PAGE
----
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EW Critical Mass: Arrival movie reviews

See what the critics are saying about this week’s hottest new releases

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Jan Thijs; Guy Ferrandis; Quantrell D. Colbert; Mary Cybulski

Awards season heats up with three potential Oscar contenders hitting theaters this weekend. The critics have spoken, and EW’s Critical Mass guide will help you decide which of them to see in the coming days. Read on for reviews of Arrival, Elle, Billy Lynn’s Long Halftime WalkAlmost Christmas, and the hottest holdover titles now playing. 

Arrival

Opens Nov. 11.

EW’s Leah Greenblatt says:

Arrival’s endgame can seem obtuse and its emotions submerged, suggesting a film as chilly as its palette of Pantone blues and grays. But it’s all in the service of building to its final revelation — and also of conveying Louise’s enormous loss. She’s her own kind of lonely astronaut, set adrift from everything that once defined her: parent, partner, teacher. With these creatures at least she’s needed; in fact, the fate of the world may rest on it. That’s the movie’s greatest feint, though: Ultimately, it’s far less interested in galactic destiny than the infinite, uncharted landscape of the human heart. A– 

Read the full review here.

Rotten Tomatoes: 96%

Metacritic: 81

Almost Christmas

Opens Nov. 11.

EW’s Devan Coggan says:

The story focuses on Walter’s four children — Jessie T. Usher as a college football player with a secret, Gabrielle Union as a recently divorced law student, Romany Malco as an aspiring congressman, and Kimberly Elise as a dentist with a boneheaded husband (JB Smoove) — as the siblings try to cope with their wacky relatives, appease their father, and deal with the still-painful loss of their mother. Like most holiday comedies of its kind, Almost Christmas oscillates between rapid-fire jokes and schmaltzy, occasionally heartwarming lessons about the importance of family. Mo’Nique is responsible for most of the laughs as the wisecracking, kimchi-eating aunt who spent the past few decades on the road as a backup singer and has the wild anecdotes to prove it. (In case there weren’t already enough chairs at the Christmas dinner table, there’s also a couple of precocious children, a sexy and single next-door neighbor, a meddling campaign manager, and a seductive grocery-store clerk.) In all, it’s a pleasant enough way to spend two quiet hours with the extended family, but Almost Christmas probably won’t be your next holiday tradition. B–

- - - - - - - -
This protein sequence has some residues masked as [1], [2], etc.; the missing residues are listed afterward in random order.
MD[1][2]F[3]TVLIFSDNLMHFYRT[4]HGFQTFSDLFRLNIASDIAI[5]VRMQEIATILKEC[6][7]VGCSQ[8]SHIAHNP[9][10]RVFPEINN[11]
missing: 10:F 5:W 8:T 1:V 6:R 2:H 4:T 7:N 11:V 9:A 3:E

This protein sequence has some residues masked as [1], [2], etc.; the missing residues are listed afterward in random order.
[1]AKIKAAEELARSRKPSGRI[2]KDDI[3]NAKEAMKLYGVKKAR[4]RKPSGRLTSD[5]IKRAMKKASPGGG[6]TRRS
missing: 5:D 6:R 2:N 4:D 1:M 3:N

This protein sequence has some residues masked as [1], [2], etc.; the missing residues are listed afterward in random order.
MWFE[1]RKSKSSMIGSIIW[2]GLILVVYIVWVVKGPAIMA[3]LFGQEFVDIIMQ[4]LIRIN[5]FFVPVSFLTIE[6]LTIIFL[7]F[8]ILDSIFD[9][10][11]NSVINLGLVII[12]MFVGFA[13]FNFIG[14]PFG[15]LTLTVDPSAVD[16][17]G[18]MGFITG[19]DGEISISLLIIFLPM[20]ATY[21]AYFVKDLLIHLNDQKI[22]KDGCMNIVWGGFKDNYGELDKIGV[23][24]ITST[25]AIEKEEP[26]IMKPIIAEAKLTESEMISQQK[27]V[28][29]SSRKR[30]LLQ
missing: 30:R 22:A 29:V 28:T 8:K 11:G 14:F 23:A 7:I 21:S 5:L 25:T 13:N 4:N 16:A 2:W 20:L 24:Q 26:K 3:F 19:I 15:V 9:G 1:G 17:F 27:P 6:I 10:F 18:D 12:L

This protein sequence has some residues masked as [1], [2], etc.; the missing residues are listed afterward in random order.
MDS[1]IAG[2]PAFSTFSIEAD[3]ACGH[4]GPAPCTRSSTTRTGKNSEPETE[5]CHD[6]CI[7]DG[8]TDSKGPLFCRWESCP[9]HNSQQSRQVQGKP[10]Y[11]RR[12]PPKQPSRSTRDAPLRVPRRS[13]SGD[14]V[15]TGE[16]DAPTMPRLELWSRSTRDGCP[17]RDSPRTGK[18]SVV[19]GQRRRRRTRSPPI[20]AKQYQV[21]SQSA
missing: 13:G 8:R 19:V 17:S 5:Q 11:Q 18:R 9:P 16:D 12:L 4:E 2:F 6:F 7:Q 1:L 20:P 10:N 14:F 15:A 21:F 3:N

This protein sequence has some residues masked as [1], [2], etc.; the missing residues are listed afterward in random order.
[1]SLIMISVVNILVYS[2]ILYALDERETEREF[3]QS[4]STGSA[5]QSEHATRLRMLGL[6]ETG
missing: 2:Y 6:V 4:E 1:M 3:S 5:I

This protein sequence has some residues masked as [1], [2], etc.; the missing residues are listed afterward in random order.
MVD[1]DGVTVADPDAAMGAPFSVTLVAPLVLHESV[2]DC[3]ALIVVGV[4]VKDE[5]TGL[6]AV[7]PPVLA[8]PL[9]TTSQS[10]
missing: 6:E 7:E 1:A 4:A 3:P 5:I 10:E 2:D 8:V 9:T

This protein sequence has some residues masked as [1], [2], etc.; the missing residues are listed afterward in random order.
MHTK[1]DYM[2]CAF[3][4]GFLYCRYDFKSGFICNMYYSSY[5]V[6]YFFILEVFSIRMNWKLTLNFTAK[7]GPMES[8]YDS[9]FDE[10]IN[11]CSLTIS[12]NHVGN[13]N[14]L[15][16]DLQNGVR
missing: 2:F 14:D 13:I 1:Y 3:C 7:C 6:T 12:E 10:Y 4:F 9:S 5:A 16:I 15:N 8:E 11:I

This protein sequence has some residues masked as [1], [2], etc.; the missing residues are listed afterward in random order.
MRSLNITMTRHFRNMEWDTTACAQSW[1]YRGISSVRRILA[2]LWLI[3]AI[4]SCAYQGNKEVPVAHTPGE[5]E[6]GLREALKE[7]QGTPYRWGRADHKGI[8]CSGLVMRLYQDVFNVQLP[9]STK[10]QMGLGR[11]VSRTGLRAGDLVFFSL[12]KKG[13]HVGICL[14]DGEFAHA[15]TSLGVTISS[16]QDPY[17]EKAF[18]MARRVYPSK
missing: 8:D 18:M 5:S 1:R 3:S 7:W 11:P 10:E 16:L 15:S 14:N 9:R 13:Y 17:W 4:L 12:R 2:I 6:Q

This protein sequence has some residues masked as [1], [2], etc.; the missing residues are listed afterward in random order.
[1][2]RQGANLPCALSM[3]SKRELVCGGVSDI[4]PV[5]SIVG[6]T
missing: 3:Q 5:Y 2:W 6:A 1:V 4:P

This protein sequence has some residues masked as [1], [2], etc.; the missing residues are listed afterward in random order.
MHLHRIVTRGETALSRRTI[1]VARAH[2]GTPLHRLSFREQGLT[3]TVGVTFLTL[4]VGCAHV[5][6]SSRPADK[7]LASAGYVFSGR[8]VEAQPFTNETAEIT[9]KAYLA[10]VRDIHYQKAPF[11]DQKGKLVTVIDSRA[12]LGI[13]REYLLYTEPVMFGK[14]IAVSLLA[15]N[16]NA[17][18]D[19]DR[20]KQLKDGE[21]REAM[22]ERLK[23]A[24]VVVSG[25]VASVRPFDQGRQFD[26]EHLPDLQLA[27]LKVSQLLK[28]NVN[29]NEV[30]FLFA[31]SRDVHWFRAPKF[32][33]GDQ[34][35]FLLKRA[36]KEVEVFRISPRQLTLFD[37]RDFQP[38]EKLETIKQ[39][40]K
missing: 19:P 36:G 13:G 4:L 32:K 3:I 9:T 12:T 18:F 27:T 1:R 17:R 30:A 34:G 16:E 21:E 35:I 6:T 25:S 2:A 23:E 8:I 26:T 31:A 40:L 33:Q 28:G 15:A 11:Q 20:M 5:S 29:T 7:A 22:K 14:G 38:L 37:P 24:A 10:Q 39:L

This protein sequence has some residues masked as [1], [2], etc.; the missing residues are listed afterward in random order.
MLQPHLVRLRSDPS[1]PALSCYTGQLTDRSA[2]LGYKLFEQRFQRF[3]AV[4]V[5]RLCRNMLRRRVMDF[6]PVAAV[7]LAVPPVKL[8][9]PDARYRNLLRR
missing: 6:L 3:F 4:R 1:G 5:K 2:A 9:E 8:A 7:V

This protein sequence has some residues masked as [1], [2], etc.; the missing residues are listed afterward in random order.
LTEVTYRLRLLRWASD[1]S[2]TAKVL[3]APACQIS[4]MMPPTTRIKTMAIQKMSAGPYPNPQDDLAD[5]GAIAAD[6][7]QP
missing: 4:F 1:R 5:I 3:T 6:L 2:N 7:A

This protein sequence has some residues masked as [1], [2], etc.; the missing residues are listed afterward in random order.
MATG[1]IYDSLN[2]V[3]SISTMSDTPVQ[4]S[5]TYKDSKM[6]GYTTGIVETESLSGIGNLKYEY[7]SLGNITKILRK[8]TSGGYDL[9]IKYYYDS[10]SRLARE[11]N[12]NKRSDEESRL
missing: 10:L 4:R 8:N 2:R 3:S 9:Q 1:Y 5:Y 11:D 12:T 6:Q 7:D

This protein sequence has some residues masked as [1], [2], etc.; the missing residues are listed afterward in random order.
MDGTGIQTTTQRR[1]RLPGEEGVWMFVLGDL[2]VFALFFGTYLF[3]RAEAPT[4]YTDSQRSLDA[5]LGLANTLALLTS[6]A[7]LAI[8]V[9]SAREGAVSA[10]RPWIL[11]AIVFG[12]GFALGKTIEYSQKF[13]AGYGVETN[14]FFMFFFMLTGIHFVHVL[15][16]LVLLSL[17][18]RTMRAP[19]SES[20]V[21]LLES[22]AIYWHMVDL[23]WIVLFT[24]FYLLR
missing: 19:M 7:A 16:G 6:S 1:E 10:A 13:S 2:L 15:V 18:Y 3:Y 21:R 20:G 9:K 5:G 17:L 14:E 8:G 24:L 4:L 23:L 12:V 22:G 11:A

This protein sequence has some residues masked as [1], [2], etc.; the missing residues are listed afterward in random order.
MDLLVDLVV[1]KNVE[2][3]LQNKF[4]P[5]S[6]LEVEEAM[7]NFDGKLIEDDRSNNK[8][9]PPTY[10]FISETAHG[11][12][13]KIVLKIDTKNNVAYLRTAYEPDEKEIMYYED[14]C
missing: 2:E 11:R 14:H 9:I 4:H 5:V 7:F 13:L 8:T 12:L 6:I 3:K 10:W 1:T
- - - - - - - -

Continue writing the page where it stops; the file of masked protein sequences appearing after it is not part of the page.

Read the full review here.

Rotten Tomatoes: 39%

Metacritic: 52

Elle

Opens Nov. 11 in limited release.

EW’s Chris Nashawaty says:

Verhoeven can’t seem to decide whether he’s trying to make a bold feminist statement with Elle, or a pervy, button-pushing exploitation flick classed up with subtitles (I’d argue the latter). Either way, we get to watch another unforgettable and incomparable Huppert performance while he figures it out. B

Read the full review here.

Rotten Tomatoes: 92%

Metacritic: 86

Billy Lynn’s Long Halftime Walk

Opens Nov. 11 in limited release.

EW’s Joe McGovern says:

But despite the weakness of its satire, Billy Lynn’s would be nothing more than a disposable folly on Lee’s resume if not for the director’s bizarre, inexplicable decision to shoot the movie in Hobbit-esque high-definition. The technical details of this are actually quite uninteresting—think of it the camera cranked up to ludicrous speed for maximum clarity and  supposed lifelikeness—and the results are as uneasy on the eyes as convenience store surveillance footage. The thought of a visual masterpiece like Life of Pi being shot in this format instantly ruins the movie in your mind. The format offers astonishing depth of field (while presenting poor Steve Martin’s face like a topographical moon map), but to what end? So that we can see even the tiniest detail—of a big ugly football stadium? As it stands, the only sharp thing about the film is its pixelsC-